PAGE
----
#### BACKGROUND:

Online risk calculators offer different levels of precision in their risk estimates. People interpret numbers in varying ways depending on how they are presented, and we do not know how the number of decimal places displayed might influence perceptions of risk estimates.

#### OBJECTIVE:

The objective of our study was to determine whether precision (ie, number of decimals) in risk estimates offered by an online risk calculator influences users' ratings of (1) how believable the estimate is, (2) risk magnitude (ie, how large or small the risk feels to them), and (3) how well they can recall the risk estimate after a brief delay.

#### METHODS:

We developed two mock risk calculator websites that offered hypothetical percentage estimates of participants' lifetime risk of kidney cancer. Participants were randomly assigned to a condition where the risk estimate value rose with increasing precision (2, 2.1, 2.13, 2.133) or the risk estimate value fell with increasing precision (2, 1.9, 1.87, 1.867). Within each group, participants were randomly assigned one of the four numbers as their first risk estimate, and later received one of the remaining three as a comparison.

#### RESULTS:

Participants who completed the experiment (N = 3422) were a demographically diverse online sample, approximately representative of the US adult population on age, gender, and race. Participants whose risk estimates had no decimal places gave the highest ratings of believability (F(3,3384) = 2.94, P = .03) and the lowest ratings of risk magnitude (F(3,3384) = 4.70, P = .003). Compared to estimates with decimal places, integer estimates were judged as highly believable by 7%-10% more participants (Ď‡(2) (3) =17.8, P < .001). When comparing two risk estimates with different levels of precision, large majorities of participants reported that the numbers seemed equivalent across all measures. Both exact and approximate recall were highest for estimates with zero decimals. Odds ratios (OR) for correct approximate recall (defined as being within 50% of the original estimate) were, for one decimal place, OR = 0.65 (95% CI 0.49-0.86), for two decimal places, OR = 0.70 (95% CI 0.53-0.94), and for three decimal places, 0.61 (95% CI 0.45-0.81). Exact recall showed a similar pattern, with larger effects.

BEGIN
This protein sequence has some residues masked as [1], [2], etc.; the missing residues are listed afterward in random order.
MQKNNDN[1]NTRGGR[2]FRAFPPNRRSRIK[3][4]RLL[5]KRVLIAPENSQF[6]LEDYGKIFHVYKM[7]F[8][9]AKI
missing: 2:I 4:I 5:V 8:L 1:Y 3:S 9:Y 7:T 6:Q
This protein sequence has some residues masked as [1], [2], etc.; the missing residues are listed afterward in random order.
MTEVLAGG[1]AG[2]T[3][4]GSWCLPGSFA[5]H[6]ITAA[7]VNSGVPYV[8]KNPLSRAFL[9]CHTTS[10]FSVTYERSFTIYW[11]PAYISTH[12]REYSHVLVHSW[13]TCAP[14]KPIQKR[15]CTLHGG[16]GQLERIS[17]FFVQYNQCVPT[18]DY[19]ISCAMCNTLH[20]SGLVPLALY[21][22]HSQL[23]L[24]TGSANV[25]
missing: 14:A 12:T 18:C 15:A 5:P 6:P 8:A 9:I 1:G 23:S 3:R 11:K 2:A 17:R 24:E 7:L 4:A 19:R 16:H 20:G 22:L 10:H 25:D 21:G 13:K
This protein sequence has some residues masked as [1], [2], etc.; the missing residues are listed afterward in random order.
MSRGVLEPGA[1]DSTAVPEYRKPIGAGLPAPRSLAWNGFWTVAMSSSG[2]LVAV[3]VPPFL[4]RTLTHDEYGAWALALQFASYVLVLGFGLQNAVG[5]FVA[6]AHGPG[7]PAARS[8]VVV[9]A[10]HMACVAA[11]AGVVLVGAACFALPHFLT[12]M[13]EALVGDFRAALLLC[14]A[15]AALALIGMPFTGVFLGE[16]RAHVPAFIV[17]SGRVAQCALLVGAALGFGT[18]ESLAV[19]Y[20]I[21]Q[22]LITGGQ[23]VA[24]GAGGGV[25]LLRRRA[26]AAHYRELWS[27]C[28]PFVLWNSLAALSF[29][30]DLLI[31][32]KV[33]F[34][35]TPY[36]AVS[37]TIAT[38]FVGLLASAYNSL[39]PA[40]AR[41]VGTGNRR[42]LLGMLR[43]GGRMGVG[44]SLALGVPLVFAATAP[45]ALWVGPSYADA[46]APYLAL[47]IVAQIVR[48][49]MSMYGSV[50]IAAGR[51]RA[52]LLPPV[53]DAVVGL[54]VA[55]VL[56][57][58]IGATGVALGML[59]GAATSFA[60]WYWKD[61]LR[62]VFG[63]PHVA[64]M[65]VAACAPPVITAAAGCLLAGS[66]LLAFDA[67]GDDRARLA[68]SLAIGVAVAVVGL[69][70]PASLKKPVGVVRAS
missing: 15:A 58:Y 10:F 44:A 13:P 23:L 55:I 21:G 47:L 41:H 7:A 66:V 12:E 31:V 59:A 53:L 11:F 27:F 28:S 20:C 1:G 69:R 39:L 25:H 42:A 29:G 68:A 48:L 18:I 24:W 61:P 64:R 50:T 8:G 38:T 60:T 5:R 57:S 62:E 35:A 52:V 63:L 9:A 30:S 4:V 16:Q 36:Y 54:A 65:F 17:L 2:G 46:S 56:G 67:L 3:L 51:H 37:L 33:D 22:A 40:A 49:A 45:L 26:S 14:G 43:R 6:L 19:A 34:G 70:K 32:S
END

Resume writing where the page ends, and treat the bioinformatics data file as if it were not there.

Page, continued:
#### CONCLUSIONS:

There are subtle but measurable differences in how people interpret risk estimates of varying precision. Adding decimal places in risk calculators offers little to no benefit and some cost. Rounding to the nearest integer is likely preferable for communicating risk estimates via risk calculators so that they might be remembered correctly and judged as believable.

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